The answer to the above really is that it doesn’t matter, nor should it ever have – Doctor Who is all about change and exploring the new, something that – particularly in its contemporary iteration – the series has always achieved without sacrificing the core tenets of the franchise.  With new showrunner Chris Chibnall (who has previously written for post-2005 Doctor Who, including the 2010 two-parter “The Hungry Earth”/”Cold Blood”, which reintroduced the Silurians) onboard and a new leading star, “The Woman Who Fell to Earth” injects Doctor Who with fresh energy in a fun, yet dark and surprisingly mature adventure that sets up a new era for the series without straying too far from the familiar path.

There’s something comforting and reassuring about Jodie Whittaker, from her first scene she takes charge of her role and delivers a performance that evokes all the qualities we’ve come to expect from the Doctor – quirky, heroic, ingenious and wise, yet fallible.  The Doctor may be an alien but there’s always been something very human about the character and Whittaker delivers that along with her own subtle twists (including that Yorkshire accent) that will no doubt continue to develop over the course of the season.

Aside from the Doctor herself, “The Woman Who Fell to Earth” introduces us to a whole new TARDIS team, each with their own distinctive voices and set of traits.  The group comprises: Tosin Cole as Ryan, whose challenges with Dyspraxia frame the episode and is dealt with in a commendable manner, Bradley Walsh as his grandfather (by marriage, presented without any unnecessary fuss), Graham and Mandip Gill as Yasmin (“Yas”), a bored junior police officer who’s also Ryan’s former school mate.  There’s some concern that an enlarged roster of companions might prove troublesome but let’s wait and see.

Chris Chibnall’s script is straightforward, whilst there’s a central threat in the form of the Predator-esque Stenza – an alien warrior the Doctor hilariously misunderstands and calls “Tim Shaw” – the story is relatively unencumbered and narratively uncluttered allowing Chibnall to focus on character.  What’s most pleasing is that Chibnall never presses the point that the Doctor is now a woman, there are one or two necessary lines addressing the fact but otherwise the script allows Whittaker to get on with just being the Doctor…and that’s what it’s all about.

We do get the usual post-regenerative antics as the Doctor settles into a new body (and Chibnall produces some great dialogue that helps express what all this means to the Doctor that analogises the series itself – the same, yet new and somehow different) but it’s enjoyable and doesn’t significantly weigh down the plot.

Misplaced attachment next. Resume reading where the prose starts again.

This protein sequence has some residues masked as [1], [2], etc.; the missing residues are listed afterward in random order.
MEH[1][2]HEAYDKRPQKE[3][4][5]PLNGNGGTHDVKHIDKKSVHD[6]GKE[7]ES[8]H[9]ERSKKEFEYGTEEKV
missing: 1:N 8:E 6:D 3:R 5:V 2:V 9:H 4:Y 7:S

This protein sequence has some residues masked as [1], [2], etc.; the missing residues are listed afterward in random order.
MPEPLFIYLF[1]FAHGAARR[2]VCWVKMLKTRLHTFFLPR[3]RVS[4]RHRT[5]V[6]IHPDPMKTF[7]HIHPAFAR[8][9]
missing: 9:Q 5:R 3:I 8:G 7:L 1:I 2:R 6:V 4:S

Combined with Jamie Childs’ direction, Segun Akinola’s music (succeeding Murray Gold as Doctor Who’s chief composer) and a wider visual aspect, “The Woman Who Fell to Earth” has a cinematic quality to it that along with decent writing and Jodie Whittaker’s portrayal demonstrates potential for this new era of Doctor Who.

The bottom line:  Jodie Whittaker impresses as Doctor Who hits the ground running with a promising new start to a beloved staple of SF TV.

Doctor Who airs in the U.K. Sunday nights on BBC One and can be seen in the U.S. and internationally via BBC Worldwide services.

 

What did you think of the Doctor Who season premiere?  Share your thoughts below!

TV Review: ‘Iron Fist’ – Season 2 Premiere

It’s time for round 2 with the new season of Marvel’s ‘Iron Fist’…

Iron Fist 2-01

Finn Jones returns for season 2 of Marvel’s ‘Iron Fist’ (image credit: Marvel/Netflix, used for illustrative purposes only).

Spoiler-free review

Starring:  Finn Jones, Jessica Henwick, Jessica Stroup, Tom Pelphry, Sacha Dhawan, Alice Eve

Series created by:  Scott Buck (Iron Fist created by Roy Thomas and Gil Kane)

Written by:  M. Raven Metzner / episode directed by:  David Dobkin

What’s it about?

As criminal gangs disrupt the peace in New York, Danny Rand is faced with an old acquaintance and a possible threat to his standing as the Immortal Iron Fist…

Episode review

After a first season that was met with a fairly lukewarm reception, Marvel’s Iron Fist returns for a second go.  Following the events of The Defenders and season 2 of Luke Cage, “The Fury of Iron Fist” finds Danny Rand choosing to live a simpler life, leaving the day-to-day business of Rand Enterprises to those who are more interested in corporate affairs.  More at ease with his role as the Immortal Iron Fist, Danny continues to use his abilities to defend the innocent and uphold Matt Murdock’s plea to keep New York safe.  Colleen too, chooses to lead a more moral and purposeful existence as she helps out at a local community centre.  However, with the rise of gang warfare and the return of Davos, any peace that Danny and Colleen have established could be about to be unravelled.

Season 1 of Iron Fist was not anywhere near as bad as most would lead you to believe, whilst the story may have felt a little stretched and the focus on corporate drama a little generic and unsatisfying it still had its moments with an intriguing if familiar origin story.  With The Defenders, there was some positive growth in the character of Danny Rand with better writing and a more confident and assured performance from Finn Jones (and Jones’ cameo in season 2 of Luke Cage was a highlight).  This continues here as the series gains a new showrunner and a desire to make a fresh start.